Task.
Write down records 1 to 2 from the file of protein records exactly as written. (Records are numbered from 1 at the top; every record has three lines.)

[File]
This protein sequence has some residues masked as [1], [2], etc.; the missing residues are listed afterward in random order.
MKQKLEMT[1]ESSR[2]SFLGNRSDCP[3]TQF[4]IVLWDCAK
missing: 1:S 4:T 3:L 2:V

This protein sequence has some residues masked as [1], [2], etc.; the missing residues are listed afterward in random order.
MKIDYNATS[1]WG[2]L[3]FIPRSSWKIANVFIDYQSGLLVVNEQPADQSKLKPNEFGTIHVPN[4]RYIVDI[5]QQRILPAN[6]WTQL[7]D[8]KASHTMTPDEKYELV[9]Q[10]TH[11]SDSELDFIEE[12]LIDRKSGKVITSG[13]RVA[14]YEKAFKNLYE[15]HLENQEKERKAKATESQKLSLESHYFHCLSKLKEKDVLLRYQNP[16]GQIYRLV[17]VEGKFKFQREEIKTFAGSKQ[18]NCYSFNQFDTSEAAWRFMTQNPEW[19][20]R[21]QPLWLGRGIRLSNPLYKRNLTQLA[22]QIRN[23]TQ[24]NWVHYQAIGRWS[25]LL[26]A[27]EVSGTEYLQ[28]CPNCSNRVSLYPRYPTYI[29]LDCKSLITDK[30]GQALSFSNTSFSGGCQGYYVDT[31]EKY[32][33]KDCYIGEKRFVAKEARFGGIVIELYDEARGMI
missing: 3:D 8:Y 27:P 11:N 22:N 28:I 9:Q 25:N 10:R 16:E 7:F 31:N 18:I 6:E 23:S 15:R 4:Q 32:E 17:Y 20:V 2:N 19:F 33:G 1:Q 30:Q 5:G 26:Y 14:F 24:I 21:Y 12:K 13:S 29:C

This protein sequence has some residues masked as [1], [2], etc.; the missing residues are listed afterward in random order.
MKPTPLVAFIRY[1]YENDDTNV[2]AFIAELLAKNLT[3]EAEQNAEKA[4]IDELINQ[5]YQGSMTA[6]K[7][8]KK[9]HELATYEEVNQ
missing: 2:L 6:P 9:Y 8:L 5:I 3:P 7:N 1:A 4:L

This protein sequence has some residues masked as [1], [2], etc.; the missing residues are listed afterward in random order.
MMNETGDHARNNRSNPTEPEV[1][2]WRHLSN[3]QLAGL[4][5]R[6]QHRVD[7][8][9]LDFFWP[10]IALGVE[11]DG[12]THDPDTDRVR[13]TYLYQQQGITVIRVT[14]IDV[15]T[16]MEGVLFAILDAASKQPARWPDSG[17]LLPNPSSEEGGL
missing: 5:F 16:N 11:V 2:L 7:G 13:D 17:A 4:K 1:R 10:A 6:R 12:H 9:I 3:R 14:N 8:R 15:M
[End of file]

This protein sequence has some residues masked as [1], [2], etc.; the missing residues are listed afterward in random order.
MKQKLEMT[1]ESSR[2]SFLGNRSDCP[3]TQF[4]IVLWDCAK
missing: 1:S 4:T 3:L 2:V

This protein sequence has some residues masked as [1], [2], etc.; the missing residues are listed afterward in random order.
MKIDYNATS[1]WG[2]L[3]FIPRSSWKIANVFIDYQSGLLVVNEQPADQSKLKPNEFGTIHVPN[4]RYIVDI[5]QQRILPAN[6]WTQL[7]D[8]KASHTMTPDEKYELV[9]Q[10]TH[11]SDSELDFIEE[12]LIDRKSGKVITSG[13]RVA[14]YEKAFKNLYE[15]HLENQEKERKAKATESQKLSLESHYFHCLSKLKEKDVLLRYQNP[16]GQIYRLV[17]VEGKFKFQREEIKTFAGSKQ[18]NCYSFNQFDTSEAAWRFMTQNPEW[19][20]R[21]QPLWLGRGIRLSNPLYKRNLTQLA[22]QIRN[23]TQ[24]NWVHYQAIGRWS[25]LL[26]A[27]EVSGTEYLQ[28]CPNCSNRVSLYPRYPTYI[29]LDCKSLITDK[30]GQALSFSNTSFSGGCQGYYVDT[31]EKY[32][33]KDCYIGEKRFVAKEARFGGIVIELYDEARGMI
missing: 3:D 8:Y 27:P 11:N 22:N 28:I 9:Q 25:N 10:R 16:E 7:F 31:N 18:I 6:E 23:S 15:R 4:Q 32:E 17:Y 20:V 2:N 19:F 33:G 1:Q 30:Q 5:G 26:Y 14:F 24:I 21:Y 12:K 13:S 29:C